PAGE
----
Sex education for girls is part of the postmenarchal initiation rite (Larson, 1979). Pubescent girls would practice a kind of genital modification used for “enlargement of the genital orifice”. Girls were be married before (those born between 1920 and 1930) or after ghudyaho (girls’ puberty ceremony), either by kushesha (man chooses a young girl) or kwandekera (infant betrothal) (Unzicker, 1996:p98). In the past, in both methods marriage partners were selected before menstruation, and often the girl was married before puberty (i.e., at ages 8-11), “though most said the couple was forbidden to have sexual relations until after the puberty ceremony. The girl is said “to sleep at the back” of her husband before her first menstruation but is able to lie in front of him after her ghudyaho” (p99). For the grandparental generation, marriage was consummated at the first day (wenga); at wenga the bride’s grandmother (thitongwa, teacher) was present to instruct the couple about living and sleeping together.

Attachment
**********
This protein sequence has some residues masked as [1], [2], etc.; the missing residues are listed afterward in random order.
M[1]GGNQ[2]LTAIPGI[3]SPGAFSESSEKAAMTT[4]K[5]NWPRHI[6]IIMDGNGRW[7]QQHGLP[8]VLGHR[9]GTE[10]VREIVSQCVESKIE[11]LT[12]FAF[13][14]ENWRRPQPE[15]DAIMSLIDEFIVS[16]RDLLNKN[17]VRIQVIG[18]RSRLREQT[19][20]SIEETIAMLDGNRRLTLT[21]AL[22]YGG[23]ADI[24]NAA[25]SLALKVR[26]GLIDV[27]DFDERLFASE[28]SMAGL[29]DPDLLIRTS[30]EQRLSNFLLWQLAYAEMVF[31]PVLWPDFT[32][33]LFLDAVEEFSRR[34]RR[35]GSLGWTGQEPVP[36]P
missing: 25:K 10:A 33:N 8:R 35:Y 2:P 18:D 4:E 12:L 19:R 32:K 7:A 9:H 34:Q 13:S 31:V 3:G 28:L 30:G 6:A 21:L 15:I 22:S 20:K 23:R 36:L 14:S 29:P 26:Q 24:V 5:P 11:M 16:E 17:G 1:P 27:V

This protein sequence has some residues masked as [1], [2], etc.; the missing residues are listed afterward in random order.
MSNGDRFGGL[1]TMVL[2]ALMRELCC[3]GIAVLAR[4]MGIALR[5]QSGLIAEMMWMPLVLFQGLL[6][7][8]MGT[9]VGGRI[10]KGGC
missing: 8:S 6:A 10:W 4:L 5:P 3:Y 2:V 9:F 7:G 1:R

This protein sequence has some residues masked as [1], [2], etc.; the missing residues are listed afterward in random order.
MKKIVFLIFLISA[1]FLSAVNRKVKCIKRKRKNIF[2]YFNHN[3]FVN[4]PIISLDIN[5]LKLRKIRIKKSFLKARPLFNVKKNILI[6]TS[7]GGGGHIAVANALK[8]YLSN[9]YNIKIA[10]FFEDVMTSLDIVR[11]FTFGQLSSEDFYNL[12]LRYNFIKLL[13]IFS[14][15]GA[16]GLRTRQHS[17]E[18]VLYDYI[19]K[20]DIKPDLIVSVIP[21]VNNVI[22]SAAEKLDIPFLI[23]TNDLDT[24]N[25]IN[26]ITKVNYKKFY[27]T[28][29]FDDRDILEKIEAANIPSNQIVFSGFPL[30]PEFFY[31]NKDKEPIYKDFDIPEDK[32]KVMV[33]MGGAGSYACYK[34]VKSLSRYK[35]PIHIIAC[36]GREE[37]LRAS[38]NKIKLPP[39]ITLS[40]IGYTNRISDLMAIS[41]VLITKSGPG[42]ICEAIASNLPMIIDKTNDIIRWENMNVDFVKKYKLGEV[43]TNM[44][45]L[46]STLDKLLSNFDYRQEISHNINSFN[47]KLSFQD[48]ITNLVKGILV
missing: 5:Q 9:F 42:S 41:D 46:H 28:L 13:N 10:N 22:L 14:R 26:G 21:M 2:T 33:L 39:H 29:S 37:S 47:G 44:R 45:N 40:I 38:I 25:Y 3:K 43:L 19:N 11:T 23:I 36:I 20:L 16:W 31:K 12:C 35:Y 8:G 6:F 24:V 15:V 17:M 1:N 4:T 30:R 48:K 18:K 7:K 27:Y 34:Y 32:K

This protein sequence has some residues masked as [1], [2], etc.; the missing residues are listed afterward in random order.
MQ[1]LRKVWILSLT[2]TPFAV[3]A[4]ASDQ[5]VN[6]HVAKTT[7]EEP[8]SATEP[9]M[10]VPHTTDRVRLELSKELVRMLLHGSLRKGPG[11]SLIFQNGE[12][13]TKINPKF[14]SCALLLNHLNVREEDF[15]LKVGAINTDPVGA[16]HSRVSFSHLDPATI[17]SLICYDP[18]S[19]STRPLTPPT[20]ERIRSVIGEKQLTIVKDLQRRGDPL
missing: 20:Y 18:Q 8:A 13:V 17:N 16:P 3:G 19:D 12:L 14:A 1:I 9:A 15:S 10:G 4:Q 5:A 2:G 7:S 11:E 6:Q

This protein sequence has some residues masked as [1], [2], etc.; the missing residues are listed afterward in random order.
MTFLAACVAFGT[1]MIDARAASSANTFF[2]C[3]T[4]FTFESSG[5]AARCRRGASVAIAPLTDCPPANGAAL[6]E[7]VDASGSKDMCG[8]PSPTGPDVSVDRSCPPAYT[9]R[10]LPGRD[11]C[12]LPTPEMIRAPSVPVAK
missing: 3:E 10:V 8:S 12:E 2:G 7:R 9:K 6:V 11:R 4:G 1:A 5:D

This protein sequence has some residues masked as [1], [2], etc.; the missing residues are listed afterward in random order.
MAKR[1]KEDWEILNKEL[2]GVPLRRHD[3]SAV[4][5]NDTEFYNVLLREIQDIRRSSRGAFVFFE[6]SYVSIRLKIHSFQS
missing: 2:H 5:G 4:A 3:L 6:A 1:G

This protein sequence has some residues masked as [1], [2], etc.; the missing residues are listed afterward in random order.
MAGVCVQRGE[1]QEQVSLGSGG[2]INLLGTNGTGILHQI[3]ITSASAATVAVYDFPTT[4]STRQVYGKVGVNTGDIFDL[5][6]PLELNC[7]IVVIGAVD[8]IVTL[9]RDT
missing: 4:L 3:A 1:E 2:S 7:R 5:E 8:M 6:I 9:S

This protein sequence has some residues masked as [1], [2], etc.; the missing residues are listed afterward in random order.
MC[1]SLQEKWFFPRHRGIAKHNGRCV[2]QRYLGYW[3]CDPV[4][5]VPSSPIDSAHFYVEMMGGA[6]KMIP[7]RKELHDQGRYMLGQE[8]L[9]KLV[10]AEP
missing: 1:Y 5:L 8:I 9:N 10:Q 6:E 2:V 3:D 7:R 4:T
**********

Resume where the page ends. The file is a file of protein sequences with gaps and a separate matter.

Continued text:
Both marriage patterns were quite rare in the late eighties, and girls are married a year or more after menarche. Ghudyaho is no longer is vogue, and girls hide their menarche.
D. F., Growing Up Sexually.
Last revised: Sept 2004